It’s like in the movie Life Aquatic when they are searching for the Jaguar Shark (no one believed Zissou) — The Shark killed Steve Zissou’s best friend, and he wants to set out to destroy it. “What’s next for Zissou” I’m going to set out to find the shark that ate my best friend and destroy it” Festival Director: [translating] That’s an endangered species at most. What would be the scientific purpose of killing it? Steve Zissou: Revenge.
When everyone aboard saw the tiger shark they were stunned, they didn’t have the category to even imagine something like this.
In a similar way to the discovery of the Jaguar shark Jesus’ resurrection totally reconfigures everything. The impossible is once again shown possible in the Gospel of Luke. We can now add to the list of barren and virgin women giving birth to revolutionary leaders, the resurrection from the dead.
The intervention, the resurrection of this man Jesus from the dead is announced by two men in dazzling clothes! Why Luke? Why Dazzling clothes?
I love the question they ask the women: “Why do you look for the living among the dead?”
The question could be put more literally, why do you desire to find what cannot be found here, your desire is for life, not for the uselessness of death. The word here for “look” is really about desire, a longing to find something but are not sure where it is.
The men in dazzling clothes say, “wake up, you’re looking in the wrong place! Haven’t you been paying attention? Or in the words of Jesus, listening with your ears? This should no surprise you, this was Jesus, son of Man, God of the impossible.”
2. It in an intervention in our lives, it has transforming power.
And after hearing, this time really hearing, the words of these angelic men, “remember.”
Here’s an important part of this text — they don’t simply hear these words and remember, when they hear they are transformed into messengers who respond in belief and turn around to go and spread the news. Whereas from Luke chapter 9 and following the disciples just don’t really seem to get a handle on Jesus’ mission, now here is a break through. Now, with these women, there is an intervention that wakes them up to who Jesus really is and they respond accordingly.
The word remember here gets repeat a few times in this Luke 24, it is also the word that is used in Luke 22:61 when it says following Peter’s denials, “Then Peter remembered the words of the Lord.” It means to recall, think about again, to have something brought back to the forefront of the mind.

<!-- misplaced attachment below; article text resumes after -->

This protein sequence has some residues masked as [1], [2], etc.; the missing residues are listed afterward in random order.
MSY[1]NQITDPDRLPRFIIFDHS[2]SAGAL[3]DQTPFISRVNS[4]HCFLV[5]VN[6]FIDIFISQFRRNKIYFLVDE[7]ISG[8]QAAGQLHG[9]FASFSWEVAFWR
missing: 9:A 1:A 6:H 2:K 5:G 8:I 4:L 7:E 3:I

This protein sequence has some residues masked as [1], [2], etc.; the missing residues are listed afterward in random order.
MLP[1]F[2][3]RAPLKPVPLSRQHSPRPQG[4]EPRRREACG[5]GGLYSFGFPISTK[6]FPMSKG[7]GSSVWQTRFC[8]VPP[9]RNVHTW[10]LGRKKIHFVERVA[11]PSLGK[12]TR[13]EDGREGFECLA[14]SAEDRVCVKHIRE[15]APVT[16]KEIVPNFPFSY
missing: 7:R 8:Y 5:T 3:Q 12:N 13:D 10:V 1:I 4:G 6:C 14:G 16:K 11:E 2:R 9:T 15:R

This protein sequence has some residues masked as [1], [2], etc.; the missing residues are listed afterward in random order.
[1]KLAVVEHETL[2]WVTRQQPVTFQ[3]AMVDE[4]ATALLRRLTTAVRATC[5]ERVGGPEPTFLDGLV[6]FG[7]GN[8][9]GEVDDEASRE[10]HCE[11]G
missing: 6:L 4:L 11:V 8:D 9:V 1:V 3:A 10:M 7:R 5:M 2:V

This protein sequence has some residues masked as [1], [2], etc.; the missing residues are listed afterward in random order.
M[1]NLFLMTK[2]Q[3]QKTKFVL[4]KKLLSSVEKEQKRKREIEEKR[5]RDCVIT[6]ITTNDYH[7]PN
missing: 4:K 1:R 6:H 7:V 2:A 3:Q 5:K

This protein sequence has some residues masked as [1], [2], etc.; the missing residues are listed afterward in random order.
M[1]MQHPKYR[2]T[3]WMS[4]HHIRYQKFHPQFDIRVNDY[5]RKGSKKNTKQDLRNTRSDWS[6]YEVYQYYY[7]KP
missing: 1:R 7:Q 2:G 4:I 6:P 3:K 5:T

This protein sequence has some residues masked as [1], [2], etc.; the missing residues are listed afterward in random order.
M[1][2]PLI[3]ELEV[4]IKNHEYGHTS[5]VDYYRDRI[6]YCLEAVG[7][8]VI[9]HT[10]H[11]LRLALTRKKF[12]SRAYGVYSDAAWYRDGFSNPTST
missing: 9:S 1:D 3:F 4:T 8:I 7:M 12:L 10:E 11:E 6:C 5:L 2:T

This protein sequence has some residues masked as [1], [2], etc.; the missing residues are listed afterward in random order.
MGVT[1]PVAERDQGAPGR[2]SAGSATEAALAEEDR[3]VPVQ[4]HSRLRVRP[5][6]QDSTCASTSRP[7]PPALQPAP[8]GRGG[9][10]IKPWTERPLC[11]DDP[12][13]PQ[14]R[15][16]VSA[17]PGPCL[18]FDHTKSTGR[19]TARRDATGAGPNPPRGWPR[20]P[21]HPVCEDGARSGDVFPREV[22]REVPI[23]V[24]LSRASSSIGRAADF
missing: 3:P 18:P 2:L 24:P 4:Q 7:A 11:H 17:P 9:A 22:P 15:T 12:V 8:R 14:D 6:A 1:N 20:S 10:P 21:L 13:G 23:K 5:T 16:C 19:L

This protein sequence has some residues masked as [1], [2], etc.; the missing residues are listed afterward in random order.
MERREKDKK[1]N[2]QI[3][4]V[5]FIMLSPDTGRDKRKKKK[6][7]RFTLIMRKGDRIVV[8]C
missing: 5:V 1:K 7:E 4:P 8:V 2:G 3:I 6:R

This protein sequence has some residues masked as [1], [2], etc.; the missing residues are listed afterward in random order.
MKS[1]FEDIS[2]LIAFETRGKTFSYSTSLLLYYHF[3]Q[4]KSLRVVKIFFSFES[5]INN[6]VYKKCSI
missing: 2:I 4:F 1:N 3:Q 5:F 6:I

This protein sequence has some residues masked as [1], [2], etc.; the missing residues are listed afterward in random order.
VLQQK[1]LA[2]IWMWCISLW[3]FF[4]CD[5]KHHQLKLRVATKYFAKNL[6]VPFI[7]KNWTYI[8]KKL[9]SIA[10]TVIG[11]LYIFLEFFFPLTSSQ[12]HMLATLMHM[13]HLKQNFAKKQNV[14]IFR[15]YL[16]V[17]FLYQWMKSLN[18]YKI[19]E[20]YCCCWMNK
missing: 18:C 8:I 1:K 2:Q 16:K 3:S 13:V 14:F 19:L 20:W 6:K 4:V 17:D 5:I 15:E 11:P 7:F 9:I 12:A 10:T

It is the echo of Jesus’ words in the last supper as well.
Then he took a loaf of bread, and when he had given thanks, he broke it and gave it to them, saying, This is my body, which is given for you. Do this in remembrance of me (Luke 22:18-20 NRSV)
I think that this suggests, among other things, that even when we don’t fully grasp what’s going on, when we are guilty of misunderstanding, disbelief, or are caught in a moment of despair as the women (and disciples surely are here) we need helping remembering, recalling. But in this act of recalling we can be transformed in that moment.
Have you ever been in a moment like that? Where you’re totally off target and not paying attention, and something (or someone) grabs you and says hey wake up! God is here, God loves you, God is present in this situation! Remember, recall, that even the most wretched of situations God is present.
–>It’s noteworthy that the disciples do not believe still after hearing the women, and while Luke shows that God trusts women with the tender message of his son being raised from the dead, even those who heard Christ talk would not believe their message and questioned their credibility. [The word for idle chatter is actually a technical medical term that means “deliruim brough on by a high fever]. Even Peter’s running out to the tomb and is amazed, but does not return with a new message as the women had (Joel Green).
It is only later in the text of Chapter 24 that Jesus, once he reveals himself says, you are witnesses to these things, but we know that these people are transformed, they are the birth mothers and fathers of the church.
The resurrection was an intervention, a final intervention in the lives of Jesus’ disciples. It was the kind of intervention that finally woke them up, transformed them and made them witnesses who would birth the Jesus movement which has continued until this present moment.